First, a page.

Recontextualization of Nomad Theories in the Development of Physical Education in France and Argentina, 1880-1940
Angela Aisenstein2, Jacques Gleyse*, 1
Identifiers and Pagination:Year: 2016
First Page: 114
Last Page: 134
Publisher Id: TOSSJ-9-114
Article History:Received Date: 09/09/2015
Revision Received Date: 20/01/2016
Acceptance Date: 23/06/2016
Electronic publication date: 31/08/2016
Collection year: 2016
open-access license: This is an open access article licensed under the terms of the Creative Commons Attribution-Non-Commercial 4.0 International Public License (CC BY-NC 4.0) (https://creativecommons.org/licenses/by-nc/4.0/legalcode), which permits unrestricted, non-commercial use, distribution and reproduction in any medium, provided the work is properly cited.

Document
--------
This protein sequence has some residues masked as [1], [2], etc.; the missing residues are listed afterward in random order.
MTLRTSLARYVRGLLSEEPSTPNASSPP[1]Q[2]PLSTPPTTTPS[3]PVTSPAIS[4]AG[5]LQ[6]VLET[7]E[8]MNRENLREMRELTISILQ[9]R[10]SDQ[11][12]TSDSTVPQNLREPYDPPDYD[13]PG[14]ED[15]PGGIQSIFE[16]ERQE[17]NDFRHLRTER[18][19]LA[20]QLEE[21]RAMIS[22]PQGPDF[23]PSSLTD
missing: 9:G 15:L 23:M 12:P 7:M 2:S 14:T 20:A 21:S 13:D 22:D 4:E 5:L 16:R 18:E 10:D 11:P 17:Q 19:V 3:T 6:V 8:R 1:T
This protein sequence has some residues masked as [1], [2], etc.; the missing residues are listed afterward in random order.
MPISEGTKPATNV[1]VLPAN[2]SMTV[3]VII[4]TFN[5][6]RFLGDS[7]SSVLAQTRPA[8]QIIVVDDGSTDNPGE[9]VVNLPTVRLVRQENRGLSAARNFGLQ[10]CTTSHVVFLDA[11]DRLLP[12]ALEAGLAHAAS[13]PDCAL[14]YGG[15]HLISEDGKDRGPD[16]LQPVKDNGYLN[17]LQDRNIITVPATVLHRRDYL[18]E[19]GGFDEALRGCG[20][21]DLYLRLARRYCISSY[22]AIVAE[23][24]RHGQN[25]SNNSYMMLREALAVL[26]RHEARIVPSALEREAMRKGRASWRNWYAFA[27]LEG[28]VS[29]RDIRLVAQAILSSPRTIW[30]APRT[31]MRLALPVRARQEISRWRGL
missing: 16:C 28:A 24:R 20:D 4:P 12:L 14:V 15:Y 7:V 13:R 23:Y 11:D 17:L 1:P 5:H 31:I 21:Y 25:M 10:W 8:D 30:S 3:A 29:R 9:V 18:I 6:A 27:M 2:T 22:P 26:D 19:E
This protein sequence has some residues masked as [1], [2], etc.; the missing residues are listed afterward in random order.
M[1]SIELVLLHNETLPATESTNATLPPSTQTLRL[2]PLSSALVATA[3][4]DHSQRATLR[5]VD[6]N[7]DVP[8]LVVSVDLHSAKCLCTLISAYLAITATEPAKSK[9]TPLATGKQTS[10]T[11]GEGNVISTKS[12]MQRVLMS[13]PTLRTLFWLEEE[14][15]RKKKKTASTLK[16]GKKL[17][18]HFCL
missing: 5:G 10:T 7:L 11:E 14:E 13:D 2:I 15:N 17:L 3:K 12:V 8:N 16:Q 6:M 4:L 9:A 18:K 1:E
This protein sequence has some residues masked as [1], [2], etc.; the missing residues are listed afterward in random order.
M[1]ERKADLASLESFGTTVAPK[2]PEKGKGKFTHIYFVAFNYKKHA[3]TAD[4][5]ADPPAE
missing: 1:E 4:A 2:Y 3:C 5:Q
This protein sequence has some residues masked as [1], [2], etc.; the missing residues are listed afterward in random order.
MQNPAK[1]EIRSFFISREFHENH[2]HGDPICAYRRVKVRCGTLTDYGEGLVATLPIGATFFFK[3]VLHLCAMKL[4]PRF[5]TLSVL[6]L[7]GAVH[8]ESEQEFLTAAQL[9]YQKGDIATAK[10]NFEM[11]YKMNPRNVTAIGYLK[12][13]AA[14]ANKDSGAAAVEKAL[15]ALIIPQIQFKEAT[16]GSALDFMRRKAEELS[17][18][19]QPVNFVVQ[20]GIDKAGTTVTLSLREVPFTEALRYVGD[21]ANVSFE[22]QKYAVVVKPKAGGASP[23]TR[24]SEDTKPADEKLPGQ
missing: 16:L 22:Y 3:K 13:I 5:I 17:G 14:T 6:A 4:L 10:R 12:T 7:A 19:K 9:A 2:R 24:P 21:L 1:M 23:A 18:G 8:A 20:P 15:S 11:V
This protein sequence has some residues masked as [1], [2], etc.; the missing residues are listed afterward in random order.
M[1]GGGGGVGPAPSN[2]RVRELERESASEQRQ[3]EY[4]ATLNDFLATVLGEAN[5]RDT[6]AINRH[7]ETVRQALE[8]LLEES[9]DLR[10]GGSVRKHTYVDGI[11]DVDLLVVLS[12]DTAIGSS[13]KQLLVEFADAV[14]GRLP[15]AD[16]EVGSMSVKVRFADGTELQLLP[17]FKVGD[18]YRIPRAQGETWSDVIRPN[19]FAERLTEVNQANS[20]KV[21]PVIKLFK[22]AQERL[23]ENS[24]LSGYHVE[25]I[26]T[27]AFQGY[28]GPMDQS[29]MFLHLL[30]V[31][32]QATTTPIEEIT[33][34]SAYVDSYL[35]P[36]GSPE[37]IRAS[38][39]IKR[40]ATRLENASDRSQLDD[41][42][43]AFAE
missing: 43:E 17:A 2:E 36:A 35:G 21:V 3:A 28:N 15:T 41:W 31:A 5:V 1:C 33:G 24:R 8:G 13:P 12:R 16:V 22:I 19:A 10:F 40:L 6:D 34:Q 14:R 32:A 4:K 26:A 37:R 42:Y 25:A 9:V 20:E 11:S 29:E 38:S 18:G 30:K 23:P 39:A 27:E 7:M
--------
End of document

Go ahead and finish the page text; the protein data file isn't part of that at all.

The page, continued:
This paper compares the ways in which Nomad discourses on the need to educate the human body were adopted and adapted with the development of physical education as a school subject in France and Argentina between 1880 and 1940. The history of physical education during the nineteenth and twentieth centuries shows that many educational systems were created for educating the human body  as a special subject. The similarities between different countries in terms of the institutional context in which physical education was promoted, the scientific arguments that justified the need for physical education and the design of similar bodily practices aimed at educating the human body, support the claims made in neo-institutional theories about “world institutionalization of education” .